Juneteenth: DOC10 Documentary Film Fest Celebrates EventES

Annual Film Festival Puts Black Experience Center Stage

CHICAGO, Illinois — The Doc10 Documentary Film Festival announced programming surrounding the Juneteenth holiday on June 19, which commemorates the emancipation of enslaved people in the United States, and which has for the first time become an official holiday of the State of Illinois. This year’s edition of Doc10 features four films that focus on the African American experience, and more than half of this year’s 10-title slate are directed by people of color.

In the days leading up to Juneteenth, Doc10’s program includes:

  • Thursday, June 17 – Opening Night of the Doc10 Documentary Film Festival features SUMMER OF SOUL (…OR, HOW THE REVOLUTION COULD NOT BE TELEVISED), from director Ahmir “Questlove” Thompson. The film is a stunning unearthed treasure destined to become a pillar of American music and African American history, documenting the Harlem Cultural Festival in the summer of 1969 – just 100 miles from Woodstock. The film will be screened at the ChiTown Movies Drive-In in Pilsen (2343 S. Throop St., Chicago).

  • Friday, June 18 – Doc10 presents a special screening of ALL THESE SONS, from Chicago director Bing Liu and Joshua Altman (MINDING THE GAP). This stunning and candid portrait follows young men at risk of becoming victims or perpetrators of gun violence on the South and West sides of Chicago.

  • The film will be screened at the ChiTown Movies Drive-In in Pilsen, featuring a live in-person Q&A with directors Bing Liu and Joshua Altman following.

On Juneteenth, Saturday June 19, Doc10 presents:

Director: Jamila Wignot. US. 82 min.
Visionary Black choreographer Alvin Ailey was a pioneer of modern dance, infusing the art-form with the rich history of the African American experience and “a discourse on freedom… and soaring delights,” as author Zadie Smith once wrote. In this poetic documentary, director Jamila Wignot gracefully weaves together a tapestry of past and present, of archival footage from Ailey’s small-town Texas roots and rising career in New York City, along with a vast trove of his moving masterpieces. What emerges is a complex and impressionistic picture of a determined figure, whose powerful dance pieces revealed more about his personal struggles and triumphs than any words could describe.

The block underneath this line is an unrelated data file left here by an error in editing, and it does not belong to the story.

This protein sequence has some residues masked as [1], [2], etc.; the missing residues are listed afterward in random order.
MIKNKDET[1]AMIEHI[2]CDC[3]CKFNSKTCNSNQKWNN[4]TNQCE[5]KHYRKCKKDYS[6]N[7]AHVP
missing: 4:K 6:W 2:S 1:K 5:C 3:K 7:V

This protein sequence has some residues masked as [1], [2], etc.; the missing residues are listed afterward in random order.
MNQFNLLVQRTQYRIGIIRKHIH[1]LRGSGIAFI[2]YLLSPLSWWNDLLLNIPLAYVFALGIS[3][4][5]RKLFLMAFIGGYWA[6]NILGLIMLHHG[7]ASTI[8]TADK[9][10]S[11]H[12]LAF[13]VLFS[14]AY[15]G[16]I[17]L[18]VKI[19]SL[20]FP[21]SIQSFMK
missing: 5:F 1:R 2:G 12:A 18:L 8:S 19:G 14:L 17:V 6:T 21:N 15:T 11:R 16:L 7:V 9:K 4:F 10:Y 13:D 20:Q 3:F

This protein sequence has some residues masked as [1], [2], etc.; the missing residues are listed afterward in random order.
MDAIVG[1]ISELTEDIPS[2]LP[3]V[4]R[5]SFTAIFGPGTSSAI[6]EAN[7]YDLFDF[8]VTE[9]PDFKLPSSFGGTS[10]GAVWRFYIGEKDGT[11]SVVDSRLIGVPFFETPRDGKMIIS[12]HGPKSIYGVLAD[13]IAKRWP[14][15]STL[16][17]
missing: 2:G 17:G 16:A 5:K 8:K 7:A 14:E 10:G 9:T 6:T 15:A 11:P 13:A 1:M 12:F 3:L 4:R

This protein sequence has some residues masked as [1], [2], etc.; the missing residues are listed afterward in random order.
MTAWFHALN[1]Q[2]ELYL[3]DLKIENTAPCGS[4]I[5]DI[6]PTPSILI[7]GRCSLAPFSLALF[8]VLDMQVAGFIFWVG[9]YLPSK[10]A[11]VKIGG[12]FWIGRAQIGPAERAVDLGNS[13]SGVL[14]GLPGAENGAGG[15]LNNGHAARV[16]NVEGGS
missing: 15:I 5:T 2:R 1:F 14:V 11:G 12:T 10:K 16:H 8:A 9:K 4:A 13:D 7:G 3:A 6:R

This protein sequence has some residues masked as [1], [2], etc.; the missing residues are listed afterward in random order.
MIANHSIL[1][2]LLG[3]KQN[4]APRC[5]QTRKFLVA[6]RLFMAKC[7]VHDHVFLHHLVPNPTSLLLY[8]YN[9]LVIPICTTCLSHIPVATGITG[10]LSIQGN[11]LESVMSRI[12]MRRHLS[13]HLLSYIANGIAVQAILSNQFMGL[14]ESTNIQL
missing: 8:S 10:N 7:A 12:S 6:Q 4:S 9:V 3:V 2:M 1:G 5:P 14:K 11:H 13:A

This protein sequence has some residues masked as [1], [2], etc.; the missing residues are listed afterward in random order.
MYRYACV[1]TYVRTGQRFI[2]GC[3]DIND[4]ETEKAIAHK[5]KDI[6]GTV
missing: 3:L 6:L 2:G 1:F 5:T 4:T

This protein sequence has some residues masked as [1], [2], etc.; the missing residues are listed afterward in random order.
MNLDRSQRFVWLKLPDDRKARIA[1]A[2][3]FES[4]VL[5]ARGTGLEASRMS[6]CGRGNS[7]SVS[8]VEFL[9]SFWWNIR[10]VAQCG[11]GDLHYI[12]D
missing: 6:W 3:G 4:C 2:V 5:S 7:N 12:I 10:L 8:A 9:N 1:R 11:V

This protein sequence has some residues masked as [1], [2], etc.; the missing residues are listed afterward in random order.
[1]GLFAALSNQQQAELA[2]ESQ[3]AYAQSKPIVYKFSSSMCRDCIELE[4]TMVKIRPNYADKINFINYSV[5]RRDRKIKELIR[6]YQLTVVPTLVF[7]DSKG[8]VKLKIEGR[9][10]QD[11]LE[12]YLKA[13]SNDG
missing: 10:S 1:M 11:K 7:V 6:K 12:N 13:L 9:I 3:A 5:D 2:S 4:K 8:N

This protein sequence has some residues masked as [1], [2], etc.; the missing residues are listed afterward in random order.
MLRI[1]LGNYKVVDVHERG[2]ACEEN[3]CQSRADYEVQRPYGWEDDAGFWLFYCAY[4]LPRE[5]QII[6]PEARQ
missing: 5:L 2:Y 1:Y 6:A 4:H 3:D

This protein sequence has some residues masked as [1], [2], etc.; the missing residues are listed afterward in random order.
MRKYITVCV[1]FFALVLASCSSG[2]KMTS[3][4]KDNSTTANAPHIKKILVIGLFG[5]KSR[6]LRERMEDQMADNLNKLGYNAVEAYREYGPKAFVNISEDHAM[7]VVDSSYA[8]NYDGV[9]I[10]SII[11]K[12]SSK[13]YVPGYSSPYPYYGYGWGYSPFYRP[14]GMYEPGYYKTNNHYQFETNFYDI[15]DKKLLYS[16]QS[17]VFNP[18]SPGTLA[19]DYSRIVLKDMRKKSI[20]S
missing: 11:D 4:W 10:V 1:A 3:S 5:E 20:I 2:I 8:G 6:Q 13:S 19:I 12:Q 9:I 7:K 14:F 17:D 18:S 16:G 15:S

A Q&A with director Jamila Wignot will follow the screening, live via Zoom.
Saturday, June 19, 7 p.m.
Davis Theatre (4614 N. Lincoln Ave., Chicago)


Directors: Julie Cohen and Betsy West. US. 91 min.

“America, be what you proclaim yourself to be!” Such are the activist and aspirational words of Pauli Murray, the most extraordinary feminist non-binary Black civil rights lawyer, poet, and priest you may have never heard of. In this timely follow-up to their Oscar-nominated film RBG, directors Julie Cohen and Betsy West chronicle the life of another inspiring progressive icon. Told through Murray’s own potent words, this powerful documentary follows the trailblazer’s lifelong moral crusade of social justice litigation and breaking barriers—against segregation and discrimination in America—all the while enduring poignant personal struggles around gender and racial identity.

Saturday, June 19, 9 p.m.
Davis Theatre (4614 N. Lincoln Ave., Chicago)